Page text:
A few observations in no particular order:
After two days’ heavy use — dozens of miscellaneous documents (RTF, PDF, TXT and EPUB) and over 250 pages of one work-related book, the battery is down to 3/4 of its charge. This is better than expected and suggests a recharge once a week should do the trick for any reader who keeps the Wifi off except when really needed.
It *usually* lets me “turn” pages with a finger-tap but often doesn’t respond to my fingers otherwise. This is odd since I have small hands and imagine people with large ones would risk inadvertently tapping two icons instead of one. I can only guess my fingers are too hot or too dry to suit the touchscreen.
A tap in the middle of the page brings up toolbars at the top (Home, book title, wifi status, battery level and ome settings) and the bottom
(% read, book settings, navigation, font settings, page-turning/refresh settings) but it would have been really nice if there had been at least a slip of paper in the box to explain how to get there and what the settings which icons lead to.
Another tap mid-page dismisses the toolbars…when they don’t vanish by themselves before I can use them. In all fairness, this may be my fault but I haven’t figured out why it happens. Nor why the Kobo seems to decide I need words like “and” or “central” defined and pops up its dictionary, which I find annoying since I sometimes need three tries to dismiss the little pop-up and then get rid of the strange icon it puts on the word when it goes.
Changing the font and size is useful but not all fonts accommodate accented or non-Roman characters, and that’s essential for me. The OpenDyslexic font may be helpful to some but I find it harder to read than most of the others.
Bookmarking a page is as simple as a tap in the upper right corner. The little book icon hides the Search option as well as the useful Annotations option which brings up a tiny QWERTY keyboard. I particularly like the fact that you can see a list of your bookmarks and notes and navigate with a tap.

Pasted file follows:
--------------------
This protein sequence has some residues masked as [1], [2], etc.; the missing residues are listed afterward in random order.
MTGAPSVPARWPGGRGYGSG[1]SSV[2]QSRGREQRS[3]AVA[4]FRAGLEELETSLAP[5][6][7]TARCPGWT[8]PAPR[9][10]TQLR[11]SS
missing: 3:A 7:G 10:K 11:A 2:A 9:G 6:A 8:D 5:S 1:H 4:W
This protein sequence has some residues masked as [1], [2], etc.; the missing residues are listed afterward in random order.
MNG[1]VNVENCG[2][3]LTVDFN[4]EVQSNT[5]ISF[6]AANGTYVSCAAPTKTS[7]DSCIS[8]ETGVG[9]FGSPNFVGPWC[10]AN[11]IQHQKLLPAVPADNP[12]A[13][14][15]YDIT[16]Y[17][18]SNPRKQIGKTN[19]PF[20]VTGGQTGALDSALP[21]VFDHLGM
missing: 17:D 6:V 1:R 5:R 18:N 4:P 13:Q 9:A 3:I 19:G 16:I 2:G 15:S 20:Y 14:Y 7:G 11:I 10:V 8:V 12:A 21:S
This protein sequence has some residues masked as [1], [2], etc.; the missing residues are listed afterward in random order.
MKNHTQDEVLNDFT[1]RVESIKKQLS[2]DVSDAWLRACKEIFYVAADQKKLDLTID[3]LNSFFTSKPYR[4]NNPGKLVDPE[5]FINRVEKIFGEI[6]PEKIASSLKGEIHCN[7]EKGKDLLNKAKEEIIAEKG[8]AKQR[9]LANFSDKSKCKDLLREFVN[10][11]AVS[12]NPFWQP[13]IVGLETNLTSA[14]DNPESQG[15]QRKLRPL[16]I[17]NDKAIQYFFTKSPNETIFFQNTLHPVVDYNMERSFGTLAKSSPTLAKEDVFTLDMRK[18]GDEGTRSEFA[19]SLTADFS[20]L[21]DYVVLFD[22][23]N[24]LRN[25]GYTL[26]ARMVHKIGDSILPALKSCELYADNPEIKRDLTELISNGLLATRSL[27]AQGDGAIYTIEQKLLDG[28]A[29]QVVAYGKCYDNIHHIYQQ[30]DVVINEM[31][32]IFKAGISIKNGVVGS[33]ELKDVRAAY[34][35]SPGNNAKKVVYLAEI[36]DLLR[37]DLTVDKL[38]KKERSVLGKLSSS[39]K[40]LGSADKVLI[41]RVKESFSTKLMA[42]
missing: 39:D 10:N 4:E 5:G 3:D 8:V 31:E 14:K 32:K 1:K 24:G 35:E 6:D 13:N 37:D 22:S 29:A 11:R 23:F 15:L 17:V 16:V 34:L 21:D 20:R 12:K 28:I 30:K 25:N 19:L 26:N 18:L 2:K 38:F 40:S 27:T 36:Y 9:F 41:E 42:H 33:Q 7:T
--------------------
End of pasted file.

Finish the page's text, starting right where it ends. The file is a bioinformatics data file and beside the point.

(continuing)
I assume habitual texters will find the onscreen keyboard easier than I do: I’ve been touch-typing so long it annoys me to resort to hunt-and-peck…but I dare say I’ll get used to it.
The Kobo Mini is not ideal for dealing with PDFs, especially scans of older documents. Scaling up a page so as to make it legible with the little slider is unsatisfactory: I can read the middle of the page but can’t get to the top or bottom that gets cut off and have to shift the page to the left to be able to tap to get to the next page. The user guide I downloaded glosses over this problem.
The ideal solution would be to be able to see the document in “landscape” view and get a whole half-page at a time. If that’s possible, I haven’t figured out how to do it.
I have become a real fan of eInk for reading — even contrast and sharpness are adjustable, which is wonderfully helpful with eyestrain —
but it’s not ideal for reading tiny print on maps or seeing fine detail in illustrations.
Most users would probably prefer one of the larger and newer e-readers that can handle graphic formats better and will accommodate the audio and video now being added to “enhanced e-books.” For me, the Mini is a good option despite its limitations. The small size and light weight make it easier to handle and transport than most books I want to read, and it even lets me take notes on research materials.
I wouldn’t want to write a novel on it but suspect it might do for a quick e-mail from a wifi cafe…if I could only remember which icon led to Extras and thus to the browser.